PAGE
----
I was recently reading Google's JavaScript Style Guide when I came across the following claim:

"Note that since assigning values to an array is faster than using push() you should use assignment where possible."

I had always used push to assign a value to the end of an array, so thought I'd investigate this a little bit further to determine the performance of each of the methods. There are 3 distinct ways to do this:

  1. Array.push(element) - Defined on the native Array object, this is the method challenged by Google.

  2. array[i] = element - Assigning an element to a specific index of the array. The requirement of this method is that you must have a pointer to the last location. Other than that it's a simple assignment.

  3. array[array.length] = element - Similar to the previous, but this involves a lookup for situations where you don't have access to a pointer.

  4. I also defined a fourth function to test. I put a function on the Array prototype called mypush, which carried out step 3 above. It was defined as such:

      Array.prototype.mypush = function(element) {
        this[this.length] = element;

This short article will document my testing of these different methods on several browsers.

The Tests

I put together a small HTML page to execute the different methods of adding an element to the end of an array alongside some method of timing how long each took.

The tests consisted of adding 400,000 elements to an empty Array using the different methods described above. I performed the test 10 times for each method, and took the average. For example, here's a look at the test for Array.push:

  function testPush() {
    var result = 0;
    var a = [];

    for (var i = 0; i<10; i++) { // run the test 10 times
      a = []; // we start with an empty array each time
      var start = new Date().getTime(); // get the start time of the test

      for (var j = 0; j<400000; j++) {

      var end = new Date().getTime();
      result += end - start;  // and the result is the end time minus the start time

    alert('Result for Array.push is ' + (result / 10)); // take the average

I then repeated the same logic for the other methods.

The Results

The tests yielded the following results in the following browsers:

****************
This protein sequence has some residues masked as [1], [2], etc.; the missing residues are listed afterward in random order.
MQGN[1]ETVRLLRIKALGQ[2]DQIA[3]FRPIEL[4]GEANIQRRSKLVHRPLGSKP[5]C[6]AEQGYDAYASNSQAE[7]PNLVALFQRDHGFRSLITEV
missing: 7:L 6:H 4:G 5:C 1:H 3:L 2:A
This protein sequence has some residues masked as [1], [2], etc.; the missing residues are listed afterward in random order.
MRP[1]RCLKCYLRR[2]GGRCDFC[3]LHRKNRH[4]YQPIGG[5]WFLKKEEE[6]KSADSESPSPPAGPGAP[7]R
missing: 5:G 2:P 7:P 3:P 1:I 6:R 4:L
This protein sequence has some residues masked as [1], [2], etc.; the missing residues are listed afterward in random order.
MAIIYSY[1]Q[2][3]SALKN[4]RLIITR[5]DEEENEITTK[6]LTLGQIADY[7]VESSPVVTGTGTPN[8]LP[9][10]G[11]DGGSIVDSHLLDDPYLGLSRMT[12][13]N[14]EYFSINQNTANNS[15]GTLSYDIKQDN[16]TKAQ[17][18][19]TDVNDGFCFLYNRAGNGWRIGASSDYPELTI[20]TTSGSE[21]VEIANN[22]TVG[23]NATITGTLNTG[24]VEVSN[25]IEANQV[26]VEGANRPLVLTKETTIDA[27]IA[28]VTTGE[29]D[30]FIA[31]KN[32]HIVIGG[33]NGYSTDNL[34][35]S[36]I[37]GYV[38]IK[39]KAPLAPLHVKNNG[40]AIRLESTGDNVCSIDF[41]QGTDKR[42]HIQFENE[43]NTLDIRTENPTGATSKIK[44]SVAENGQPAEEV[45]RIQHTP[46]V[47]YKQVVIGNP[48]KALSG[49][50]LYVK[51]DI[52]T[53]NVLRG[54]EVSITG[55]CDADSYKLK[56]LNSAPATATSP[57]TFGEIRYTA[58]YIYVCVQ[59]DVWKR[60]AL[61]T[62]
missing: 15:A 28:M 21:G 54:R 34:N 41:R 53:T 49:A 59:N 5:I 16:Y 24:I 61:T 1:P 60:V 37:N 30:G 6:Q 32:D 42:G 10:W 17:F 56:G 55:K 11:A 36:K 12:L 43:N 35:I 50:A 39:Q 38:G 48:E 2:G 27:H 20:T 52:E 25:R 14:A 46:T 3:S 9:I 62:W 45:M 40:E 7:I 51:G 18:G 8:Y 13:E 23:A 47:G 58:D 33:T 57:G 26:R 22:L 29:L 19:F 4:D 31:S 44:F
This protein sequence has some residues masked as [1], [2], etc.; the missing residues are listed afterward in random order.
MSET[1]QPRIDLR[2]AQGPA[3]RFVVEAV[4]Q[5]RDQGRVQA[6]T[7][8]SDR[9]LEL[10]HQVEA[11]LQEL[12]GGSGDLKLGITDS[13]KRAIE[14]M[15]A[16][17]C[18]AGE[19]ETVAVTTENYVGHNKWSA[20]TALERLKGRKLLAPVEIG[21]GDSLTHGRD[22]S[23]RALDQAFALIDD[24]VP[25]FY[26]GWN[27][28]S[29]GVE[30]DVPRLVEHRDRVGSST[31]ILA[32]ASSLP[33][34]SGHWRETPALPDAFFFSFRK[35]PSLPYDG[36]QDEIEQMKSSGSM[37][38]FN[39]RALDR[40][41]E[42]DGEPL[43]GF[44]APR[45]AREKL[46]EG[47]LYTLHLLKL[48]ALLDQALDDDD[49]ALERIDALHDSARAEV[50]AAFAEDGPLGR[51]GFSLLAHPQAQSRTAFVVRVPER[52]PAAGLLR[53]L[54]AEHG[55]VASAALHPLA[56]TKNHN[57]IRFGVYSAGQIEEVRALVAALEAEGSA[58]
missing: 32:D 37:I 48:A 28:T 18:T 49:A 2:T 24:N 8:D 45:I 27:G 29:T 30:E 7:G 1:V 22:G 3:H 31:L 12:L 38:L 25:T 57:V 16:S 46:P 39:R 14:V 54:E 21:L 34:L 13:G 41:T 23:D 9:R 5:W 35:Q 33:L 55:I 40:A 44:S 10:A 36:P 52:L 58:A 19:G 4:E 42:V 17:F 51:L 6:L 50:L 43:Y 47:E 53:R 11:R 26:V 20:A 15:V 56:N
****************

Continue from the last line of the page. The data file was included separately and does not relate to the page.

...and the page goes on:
Google Chrome 6.0.472.63 Mozilla Firefox 3.6.10 Apple Safari 5.0 (7533.16) Internet Explorer 8 Internet Explorer 7 Opera 10.62
Array.push 0.4 ms 5 ms 2 ms 21.7 ms 66.7 ms 2.7 ms
array[i] 1 ms 0.8 ms 0.9 ms 4.6 ms 29.4 ms 0.7 ms
array[array.length] 1.2 ms 0.9 ms 0.9 ms 10.9 ms 32.6 ms 1 ms
Array.mypush 1.2 ms 7.1 ms 1.2 ms 31 ms 86.8 ms 1.2 ms


The results speak for themselves: using an index outperforms using Push in every browser with the exception of Google's own. If cross-compatibility is a big concern for you, the utilitarian approach would be to use an index wherever possible.

To look at the situation a little deeper, we could consider steps the Closure Compiler takes to handle these situations. If we run the following code in the Compiler:

var a = [];

function push(i) {

for(var i = 0; i<10; i++) {

We observe the following output:

  for(var a=[],b=0;b<10;b++)a.push(b);

Showing that the Compiler doesn't do anything about push statements in pre-compiled code. However, with an improved performance in most browsers, you might expect it to.

However, it wouldn't be as simple as converting all pushes to index assignments as there is a subtle difference between the two; Array.push returns the length of the array after the element has been added (something you don't get with array[array.length]). Converting all Array.push statements would cause semantic problems if the user has assigned that statement to a variable. For example:

var a = [];
var b = [];

var i = a.push('test'); // i is 1

var j = b[b.length] = 'test'; // j is 'test'

However, we could examine the case where the result of Array.push is not assigned to anything. In this scenario, the Compiler should be able to replace the push with an array.length index without side effects.

The problem then lies in the fact that the performance varies between browser. Although, on the whole, indexing performs better than push, that is not the case in Google Chrome. Unlike GWT, where you can deploy a certain condition for a certain browser, Closure Compiler just generates one JavaScript file for every browser.

Given the differences between Chrome's results, and the extremely poor performance in some other browsers, it may be worth sacrificing some performance in Chrome for much better performance in other browsers.